As he delved into the site, reading the odd free story of interest to him (mainly short sci-fi and horror yarns) and checking out stories that had received reviews (some bad some good) he was appalled at times by bad grammar and spelling mistakes of some of the writers. What annoyed him even more with these various stories where such writers would receive high marks from a review, only occasionally would a comment by the reviewer mention that there where mistakes in the text, but because the story was gripping and original would still receive high acclaim.

  This angered him, and soon he was posting his own reviews, always acknowledging mistakes and marking down a story greatly, even if the said story was original and good. After a month of this and reviewing around thirty stories, only rarely giving out high marks if the story was told in the correct manner, he began to notice that some of the other reviewers where becoming annoyed at what he was doing. One such post by an author/reviewer called Jack Van Mason, about a short semi-erotic horror story entitled “Blood On My Y-Fronts” that he’d been particularly critical about read:

  “A truly gripping read and a new take on the vampire genre. It had me hooked from beginning to end. Very original and highly recommended to all lovers of the macabre.

  I would also just like to say that as a fellow author I think it unfair what Trevor Ian Thomson has said (marking it down to a lowly one star) just because of a few measly spelling mistakes in the text. I too noticed the odd mistake but this did not detract at all from the pace and thrill throughout its telling. After all, we are writers, not editors. Surely we should judge the idea and flow of the tale first, then mention perhaps if it needs a little tweaking in spell checking and grammar.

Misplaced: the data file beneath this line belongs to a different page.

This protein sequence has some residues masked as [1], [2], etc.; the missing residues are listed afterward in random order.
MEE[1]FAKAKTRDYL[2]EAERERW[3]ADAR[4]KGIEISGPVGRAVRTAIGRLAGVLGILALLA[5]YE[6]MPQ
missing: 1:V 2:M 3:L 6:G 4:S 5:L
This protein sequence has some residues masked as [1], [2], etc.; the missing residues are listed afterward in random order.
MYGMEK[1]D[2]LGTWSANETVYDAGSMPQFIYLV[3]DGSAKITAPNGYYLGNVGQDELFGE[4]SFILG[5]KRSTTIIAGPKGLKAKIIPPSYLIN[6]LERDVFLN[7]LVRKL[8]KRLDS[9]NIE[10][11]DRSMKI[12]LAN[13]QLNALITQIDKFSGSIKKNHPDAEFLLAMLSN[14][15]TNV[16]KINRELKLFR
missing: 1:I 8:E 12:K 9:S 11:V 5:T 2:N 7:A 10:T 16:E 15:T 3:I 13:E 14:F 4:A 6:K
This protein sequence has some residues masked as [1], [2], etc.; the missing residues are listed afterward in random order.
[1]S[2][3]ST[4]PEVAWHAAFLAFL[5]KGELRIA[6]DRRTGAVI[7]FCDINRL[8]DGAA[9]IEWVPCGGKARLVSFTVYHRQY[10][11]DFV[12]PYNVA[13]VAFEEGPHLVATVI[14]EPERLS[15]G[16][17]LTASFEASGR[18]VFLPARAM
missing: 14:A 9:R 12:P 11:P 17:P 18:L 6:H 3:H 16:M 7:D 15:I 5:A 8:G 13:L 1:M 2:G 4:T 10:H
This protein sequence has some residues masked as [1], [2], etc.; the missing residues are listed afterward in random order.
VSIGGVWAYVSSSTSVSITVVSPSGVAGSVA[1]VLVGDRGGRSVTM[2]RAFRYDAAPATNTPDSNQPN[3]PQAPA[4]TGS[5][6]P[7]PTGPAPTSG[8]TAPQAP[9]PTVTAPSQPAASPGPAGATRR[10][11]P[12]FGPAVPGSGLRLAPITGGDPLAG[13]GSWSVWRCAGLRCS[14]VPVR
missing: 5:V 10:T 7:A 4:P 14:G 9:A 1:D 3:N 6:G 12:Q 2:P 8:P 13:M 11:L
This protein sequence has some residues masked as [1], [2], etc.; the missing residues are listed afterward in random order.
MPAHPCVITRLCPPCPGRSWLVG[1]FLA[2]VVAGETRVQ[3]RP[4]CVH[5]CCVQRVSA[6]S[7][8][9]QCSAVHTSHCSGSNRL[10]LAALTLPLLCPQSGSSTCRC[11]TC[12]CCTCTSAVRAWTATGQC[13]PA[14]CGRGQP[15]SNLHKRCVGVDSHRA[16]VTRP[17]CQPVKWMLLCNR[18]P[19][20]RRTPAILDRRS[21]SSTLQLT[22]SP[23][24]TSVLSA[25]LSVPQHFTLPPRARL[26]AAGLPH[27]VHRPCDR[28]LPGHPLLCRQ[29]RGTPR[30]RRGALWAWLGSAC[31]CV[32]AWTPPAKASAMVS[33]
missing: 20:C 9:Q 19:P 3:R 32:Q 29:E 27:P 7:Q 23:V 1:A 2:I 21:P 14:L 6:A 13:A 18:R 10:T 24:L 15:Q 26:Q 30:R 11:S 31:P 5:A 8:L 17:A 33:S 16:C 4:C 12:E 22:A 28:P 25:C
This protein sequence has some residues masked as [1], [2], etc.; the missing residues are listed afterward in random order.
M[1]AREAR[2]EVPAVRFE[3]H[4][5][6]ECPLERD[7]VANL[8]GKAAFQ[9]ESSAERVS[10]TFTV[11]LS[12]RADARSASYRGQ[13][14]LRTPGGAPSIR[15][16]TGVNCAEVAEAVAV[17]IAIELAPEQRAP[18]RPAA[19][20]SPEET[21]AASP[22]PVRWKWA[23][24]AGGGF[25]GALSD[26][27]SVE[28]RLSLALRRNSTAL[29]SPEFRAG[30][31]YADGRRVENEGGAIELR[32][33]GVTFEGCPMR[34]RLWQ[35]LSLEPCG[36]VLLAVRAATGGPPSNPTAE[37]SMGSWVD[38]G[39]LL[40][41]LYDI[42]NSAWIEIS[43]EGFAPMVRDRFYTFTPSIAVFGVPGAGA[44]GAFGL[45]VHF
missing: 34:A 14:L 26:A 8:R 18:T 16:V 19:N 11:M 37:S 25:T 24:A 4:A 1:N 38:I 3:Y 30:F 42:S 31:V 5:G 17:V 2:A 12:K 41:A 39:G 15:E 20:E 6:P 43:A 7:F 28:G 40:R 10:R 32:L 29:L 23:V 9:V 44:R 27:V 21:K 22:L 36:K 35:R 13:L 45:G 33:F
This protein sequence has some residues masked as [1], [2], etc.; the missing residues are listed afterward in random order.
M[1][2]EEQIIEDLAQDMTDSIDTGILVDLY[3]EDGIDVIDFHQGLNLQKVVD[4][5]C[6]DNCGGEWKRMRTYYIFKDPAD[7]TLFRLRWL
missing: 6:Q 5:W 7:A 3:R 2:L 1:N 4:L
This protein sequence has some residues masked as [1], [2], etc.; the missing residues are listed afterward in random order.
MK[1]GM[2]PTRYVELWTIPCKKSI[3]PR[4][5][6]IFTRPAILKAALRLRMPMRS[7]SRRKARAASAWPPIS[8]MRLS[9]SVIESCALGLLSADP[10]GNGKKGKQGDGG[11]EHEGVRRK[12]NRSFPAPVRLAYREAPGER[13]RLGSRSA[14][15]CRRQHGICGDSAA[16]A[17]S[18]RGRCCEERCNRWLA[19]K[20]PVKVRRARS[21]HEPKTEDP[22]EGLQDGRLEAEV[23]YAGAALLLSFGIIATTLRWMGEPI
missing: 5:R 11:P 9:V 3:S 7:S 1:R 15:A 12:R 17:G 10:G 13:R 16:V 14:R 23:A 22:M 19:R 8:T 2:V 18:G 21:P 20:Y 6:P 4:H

I could understand if it had been unreadable or particularly badly written with the mistakes spoiling the story but this was certainly not the case. And let’s face it, if the only people who wrote where all of the Oxford English Dictionary type then the world of story-telling would be a rather dull and uninspiring place.”

  The reviewer had scored “Blood On My Y-Fronts” with five stars. In fact “Blood On My Y-Fronts” had received a total of five (not including his own) other reviews with four awarding it five stars and the other four. But all reviewers liked it, with only two of them commenting that it had one or two spelling and grammar mistakes and mirroring what Jack Van Mason had said when it came to the mistakes in the text.

  This got Trevor a little angry, “who the hell does this Jack Van Mason think he is anyway”, he said to himself out loud as he finished reading the review. He decided to click on the guys name and check out this so-called authors work.

  It turned out he had written quite a bit of stuff, twelve poems (all for free) and total of sixteen stories, some long some short. The shortest being a mere seven hundred and thirty seven words to the longest of sixty four and a half thousand three hundred and twenty two words. Twelve of these stories where free, the other four being priced at around three dollars apiece.

  Reading the description of the stories he discovered that the writer mainly wrote horror and sci-fi, where as the poems seemed more emotionally based. He decided to download one of the free sci-fi stories first. The particular story he chose was only around eight thousand words and sounded bizarre and stupid to him, something about a genetically enhanced bounty hunting hippo that was suffering with a bad case of depression. It had been reviewed by three people, all who had loved it and awarded it the full five stars.